So we just learnt that development stage biotech company Kamada Ltd (NASDAQ:KMDA) is set to put out topline from a phase II in antitrypsin deficiency before the end of this quarter, and intends to file a biologics licensing application (BLA) with the FDA any time now. It’s going to be a busy couple of months for the circa $160 million biotech, and with a couple of potential upside catalysts just around the corner, it could be an equally busy month for shareholders and their portfolios. With this in mind, let’s take a look at bot events, and try to establish what impact they might have on Kamada’s market cap moving forward.
First, then, the phase II data.
Kamada has developed an inhalation version of a currently available treatment, alpha-1 antitrypsin (A1AT). A1AT is in use as a first line therapy for patients with A1AT deficiency. When a person has a lack of the A1AT protease inhibitor, enzymes (and in particular in this instance an enzyme called neutrophil elastase) breaks down elastin in the lungs. Normally A1AT would inhibit this enzyme. The breaking down leads to respiratory issues, emphysema etc. The current SOC is an intravenous administration, but there are problems with this method as not all of the A1AT reaches the lungs. The inhalation version that Kamada is developing is targeting an improved efficacy based on an increased amount of the active compound reaching the target area (i.e. the base of the lungs).
The drug performed relatively well in a phase II/III that formed the basis of a European marketing authorization application last year, but missed the primary endpoint in the trial. The company believed that there was enough evidence of efficacy to support an application, however, and we should get a result from the EMA at some point during Q2 next year. The data in focus here, however, is from a US phase II. Enrollment completed earlier this year, and data should hit this quarter. From a target data perspective, we’d like to see an increased level of AAT recorded at the twelve-week measurement point fro baseline. If the company can hit this marker, it would likely be enough to carry the treatment forward into pivotal.
Next up, the BLA filing.
For those not familiar with the BLA process, its exactly the same as an NDA process (for all intents and purposes) but it relates to a biologic rather than a chemically synthetic drug. Biologics derive from living cells. This one is for a rabies vaccine called KamRAB. The drug hit its endpoint back in December last year, when it’s target of non-inferiority was met with a difference of -1.8% between the vaccine candidate and current SOC, with variability between -8.2% and 3.1%. At the topline release date, the company specified it would like to get a BLA with the FDA at some point mid-2016, and it just reiterated that statement, which means we should see the filing latest this quarter.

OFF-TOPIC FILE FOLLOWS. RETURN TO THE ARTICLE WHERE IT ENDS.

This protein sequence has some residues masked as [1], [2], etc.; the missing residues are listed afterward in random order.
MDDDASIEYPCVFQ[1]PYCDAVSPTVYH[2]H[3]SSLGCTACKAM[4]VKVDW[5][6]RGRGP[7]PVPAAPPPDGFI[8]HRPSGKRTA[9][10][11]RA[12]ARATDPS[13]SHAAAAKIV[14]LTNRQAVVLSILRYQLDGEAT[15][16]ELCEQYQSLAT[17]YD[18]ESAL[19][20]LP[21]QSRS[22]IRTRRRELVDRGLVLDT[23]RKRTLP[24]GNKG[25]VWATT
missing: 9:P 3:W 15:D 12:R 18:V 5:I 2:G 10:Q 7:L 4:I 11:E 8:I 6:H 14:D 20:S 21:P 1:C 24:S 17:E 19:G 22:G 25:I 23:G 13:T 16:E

The market for this one, on approval, isn’t massive, but it could make a pretty big splash on a company the size of Kamada’s balance sheet, and is well positioned to inject some upside momentum into the company’s stock if the FDA gives it the green light. In the US, somewhere in the region of 40,000 rabies vaccines are issued each year, and the total market comes in at around $100 million. There’s only one currently available alternative, and the thinking behind taking this to market is that physicians would be happier diversifying supply than just relying on one provider. Given this theory (and it’s a valid one) Kamada is probably looking at anyweher between a $40 million and $60 million market potential all said and done. If the company can replicate authorization in Europe, and pick up an EMA approval for commercialization on the continent, there’s probably a similar market potential, weighted towards the top end of the range.
So there we go. Two big catalysts just around the corner, and plenty more to follow if things run smoothly for Kamada going forward. As mentioned, the company currently trades for a market capitalization of a little shy of $160 million, around 8% off its 52 week high.